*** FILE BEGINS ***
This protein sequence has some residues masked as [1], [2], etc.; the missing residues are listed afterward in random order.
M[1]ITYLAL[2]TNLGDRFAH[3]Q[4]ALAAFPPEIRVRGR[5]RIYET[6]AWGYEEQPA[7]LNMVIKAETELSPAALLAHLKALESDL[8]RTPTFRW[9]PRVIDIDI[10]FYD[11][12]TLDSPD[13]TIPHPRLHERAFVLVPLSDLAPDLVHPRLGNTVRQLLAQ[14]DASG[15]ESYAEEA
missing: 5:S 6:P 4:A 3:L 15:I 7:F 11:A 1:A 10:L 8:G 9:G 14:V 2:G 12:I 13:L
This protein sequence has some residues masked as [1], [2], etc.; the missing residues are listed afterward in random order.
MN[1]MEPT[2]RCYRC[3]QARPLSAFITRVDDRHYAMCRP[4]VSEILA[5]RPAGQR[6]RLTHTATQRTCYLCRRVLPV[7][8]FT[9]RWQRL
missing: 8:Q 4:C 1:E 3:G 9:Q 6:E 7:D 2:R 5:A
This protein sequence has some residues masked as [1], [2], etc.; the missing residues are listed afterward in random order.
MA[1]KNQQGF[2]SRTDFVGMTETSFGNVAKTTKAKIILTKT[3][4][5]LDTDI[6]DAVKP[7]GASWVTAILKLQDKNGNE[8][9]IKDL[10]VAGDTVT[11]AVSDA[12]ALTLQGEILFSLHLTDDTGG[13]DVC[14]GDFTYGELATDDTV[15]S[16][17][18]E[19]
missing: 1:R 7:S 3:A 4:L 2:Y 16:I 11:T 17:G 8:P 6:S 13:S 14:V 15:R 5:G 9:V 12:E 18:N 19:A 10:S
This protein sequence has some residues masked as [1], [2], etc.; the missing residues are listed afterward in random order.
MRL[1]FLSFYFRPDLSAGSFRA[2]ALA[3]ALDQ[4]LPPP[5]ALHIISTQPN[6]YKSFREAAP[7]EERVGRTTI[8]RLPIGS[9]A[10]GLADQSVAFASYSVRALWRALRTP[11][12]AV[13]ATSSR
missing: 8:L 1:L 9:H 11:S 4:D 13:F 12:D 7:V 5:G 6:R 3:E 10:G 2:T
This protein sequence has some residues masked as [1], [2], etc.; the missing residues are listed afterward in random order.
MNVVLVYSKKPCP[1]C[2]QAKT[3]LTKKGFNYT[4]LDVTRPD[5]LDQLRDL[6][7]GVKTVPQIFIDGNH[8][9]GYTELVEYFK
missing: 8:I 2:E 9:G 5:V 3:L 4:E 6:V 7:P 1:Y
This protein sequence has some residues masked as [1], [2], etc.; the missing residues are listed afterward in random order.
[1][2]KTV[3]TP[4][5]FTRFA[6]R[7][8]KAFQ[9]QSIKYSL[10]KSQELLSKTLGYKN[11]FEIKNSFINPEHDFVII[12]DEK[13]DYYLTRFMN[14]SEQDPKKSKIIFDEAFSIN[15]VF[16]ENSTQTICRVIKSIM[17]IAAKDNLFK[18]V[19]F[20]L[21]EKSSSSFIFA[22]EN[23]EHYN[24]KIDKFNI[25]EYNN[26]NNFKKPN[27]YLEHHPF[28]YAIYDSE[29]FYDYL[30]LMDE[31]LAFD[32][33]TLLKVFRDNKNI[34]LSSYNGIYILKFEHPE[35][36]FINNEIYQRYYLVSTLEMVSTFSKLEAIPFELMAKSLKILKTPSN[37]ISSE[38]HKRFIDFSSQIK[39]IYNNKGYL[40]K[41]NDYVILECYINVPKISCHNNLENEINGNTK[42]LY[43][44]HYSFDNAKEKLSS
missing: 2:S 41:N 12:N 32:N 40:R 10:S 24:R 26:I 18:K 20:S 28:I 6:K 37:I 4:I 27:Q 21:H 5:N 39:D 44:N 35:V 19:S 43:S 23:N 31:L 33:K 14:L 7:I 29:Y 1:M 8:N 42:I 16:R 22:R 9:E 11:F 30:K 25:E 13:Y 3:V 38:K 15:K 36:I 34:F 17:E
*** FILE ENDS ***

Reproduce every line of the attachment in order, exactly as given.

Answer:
This protein sequence has some residues masked as [1], [2], etc.; the missing residues are listed afterward in random order.
M[1]ITYLAL[2]TNLGDRFAH[3]Q[4]ALAAFPPEIRVRGR[5]RIYET[6]AWGYEEQPA[7]LNMVIKAETELSPAALLAHLKALESDL[8]RTPTFRW[9]PRVIDIDI[10]FYD[11][12]TLDSPD[13]TIPHPRLHERAFVLVPLSDLAPDLVHPRLGNTVRQLLAQ[14]DASG[15]ESYAEEA
missing: 5:S 6:P 4:A 3:L 15:I 7:F 11:A 1:A 10:L 8:G 9:G 14:V 2:G 12:I 13:L
This protein sequence has some residues masked as [1], [2], etc.; the missing residues are listed afterward in random order.
MN[1]MEPT[2]RCYRC[3]QARPLSAFITRVDDRHYAMCRP[4]VSEILA[5]RPAGQR[6]RLTHTATQRTCYLCRRVLPV[7][8]FT[9]RWQRL
missing: 8:Q 4:C 1:E 3:G 9:Q 6:E 7:D 2:R 5:A
This protein sequence has some residues masked as [1], [2], etc.; the missing residues are listed afterward in random order.
MA[1]KNQQGF[2]SRTDFVGMTETSFGNVAKTTKAKIILTKT[3][4][5]LDTDI[6]DAVKP[7]GASWVTAILKLQDKNGNE[8][9]IKDL[10]VAGDTVT[11]AVSDA[12]ALTLQGEILFSLHLTDDTGG[13]DVC[14]GDFTYGELATDDTV[15]S[16][17][18]E[19]
missing: 1:R 7:S 3:A 4:L 2:Y 16:I 11:T 17:G 8:P 6:S 13:S 14:V 15:R 5:G 9:V 12:E 18:N 19:A 10:S
This protein sequence has some residues masked as [1], [2], etc.; the missing residues are listed afterward in random order.
MRL[1]FLSFYFRPDLSAGSFRA[2]ALA[3]ALDQ[4]LPPP[5]ALHIISTQPN[6]YKSFREAAP[7]EERVGRTTI[8]RLPIGS[9]A[10]GLADQSVAFASYSVRALWRALRTP[11][12]AV[13]ATSSR
missing: 8:L 1:L 9:H 11:S 4:D 13:F 12:D 7:V 5:G 6:R 3:E 10:G 2:T
This protein sequence has some residues masked as [1], [2], etc.; the missing residues are listed afterward in random order.
MNVVLVYSKKPCP[1]C[2]QAKT[3]LTKKGFNYT[4]LDVTRPD[5]LDQLRDL[6][7]GVKTVPQIFIDGNH[8][9]GYTELVEYFK
missing: 8:I 2:E 9:G 5:V 3:L 4:E 6:V 7:P 1:Y
This protein sequence has some residues masked as [1], [2], etc.; the missing residues are listed afterward in random order.
[1][2]KTV[3]TP[4][5]FTRFA[6]R[7][8]KAFQ[9]QSIKYSL[10]KSQELLSKTLGYKN[11]FEIKNSFINPEHDFVII[12]DEK[13]DYYLTRFMN[14]SEQDPKKSKIIFDEAFSIN[15]VF[16]ENSTQTICRVIKSIM[17]IAAKDNLFK[18]V[19]F[20]L[21]EKSSSSFIFA[22]EN[23]EHYN[24]KIDKFNI[25]EYNN[26]NNFKKPN[27]YLEHHPF[28]YAIYDSE[29]FYDYL[30]LMDE[31]LAFD[32][33]TLLKVFRDNKNI[34]LSSYNGIYILKFEHPE[35][36]FINNEIYQRYYLVSTLEMVSTFSKLEAIPFELMAKSLKILKTPSN[37]ISSE[38]HKRFIDFSSQIK[39]IYNNKGYL[40]K[41]NDYVILECYINVPKISCHNNLENEINGNTK[42]LY[43][44]HYSFDNAKEKLSS
missing: 2:S 41:N 12:N 32:N 40:R 10:S 24:R 26:I 18:K 20:S 28:I 6:K 37:I 4:I 27:Q 21:H 5:N 39:D 44:N 35:V 19:S 43:S 23:N 31:L 33:K 14:L 7:I 29:Y 1:M 8:N 42:I 16:R 22:R 9:E 11:F 30:K 25:E 13:Y 3:V 38:K 15:K 36:I 34:F 17:E